Birmingham teacher at the centre of school protests says if people can’t ‘celebrate’ LGBT+ folk, they should at least ‘accept’ them
Andrew Moffat, the Birmingham teacher whose No Outsiders programme became the subject of continued school protests last year, said he will settle for acceptance of LGBT+ people rather than celebration.
Moffat said he has implemented a “realistic” change of terminology in the new version of his No Outsiders programme, one which he says may disappoint some LGBT+ people.
Rather than asking people to “celebrate” LGBT+ people and families, he is now asking them to simply “accept” them.
He explained that the change was inspired by a letter he received from a Church of England vicar.
“He asked me to consider that for some people of faith, while ‘tolerating’ LGBT+ [people] was realistic, ‘celebrating’ was not,” Moffat told The Guardian.
This stuck in my throat. My initial response was to accuse him of being homophobic and of asking me to accept his homophobia.
Moffat said that on reflection, he realised that that the request wasn’t an unreasonable one.
“I may get a backlash from the LGBT+ community, but I think I am being realistic. To say ‘I know you are Muslim, gay, black’ is not inviting people to make any judgment. They just need to know.”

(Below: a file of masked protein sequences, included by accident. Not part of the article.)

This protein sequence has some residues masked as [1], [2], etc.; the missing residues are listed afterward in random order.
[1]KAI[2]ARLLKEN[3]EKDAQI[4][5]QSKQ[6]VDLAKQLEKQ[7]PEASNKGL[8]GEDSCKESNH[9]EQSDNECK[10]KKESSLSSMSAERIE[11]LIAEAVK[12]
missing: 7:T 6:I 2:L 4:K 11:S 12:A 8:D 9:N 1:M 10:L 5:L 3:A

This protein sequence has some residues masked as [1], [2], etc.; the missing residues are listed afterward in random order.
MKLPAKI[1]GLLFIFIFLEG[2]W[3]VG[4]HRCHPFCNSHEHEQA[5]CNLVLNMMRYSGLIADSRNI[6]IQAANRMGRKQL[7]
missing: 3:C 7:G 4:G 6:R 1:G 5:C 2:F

Andrew Moffat says No Outsider changes came after a period of reflection.
The award-winning educator insisted that the change from celebration to acceptance is not a climbdown.
“The last six months have been a huge learning curve and sometimes the right thing to do is step back and listen and reflect. I am not always right.
“Sometimes there is no right or wrong response; there’s just a response and the ‘right or wrong’ depends on the listeners experience and understanding. The challenge is to work with the response to find common ground while bringing people with me.”
He added: “I am very happy to be gay myself and I’m celebrating that, but I don’t expect you to celebrate my sexual orientation with me.
“However, I do expect it to be accepted without judgment in the same way I will accept those parts of you that may be different to me.”
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Moffat spoke to The Guardian to mark the release of his second book, No Outsiders: Everyone Different, Everyone Welcome.
The book presents a new version of the award-winning programme which he first created while he was assistant head teacher at Parkfield Primary School in Birmingham.
The programme teaches children about all types of equality and includes inclusive education about LGBT+ families through the use of picture books.
The LGBT+ elements of No Outsiders made headlines in early 2019 after protests were sparked at Parkfield School. The rallies were attended by hundreds, with some protest leaders even accusing No Outsiders of teaching anal sex, paedophilia and “transgenderism”.
Moffat recently moved on from his role as assistant head at Parkfield to a new job at the Excelsior Multi Academy Trust, which runs the school, to allow him to deliver more training on No Outsiders.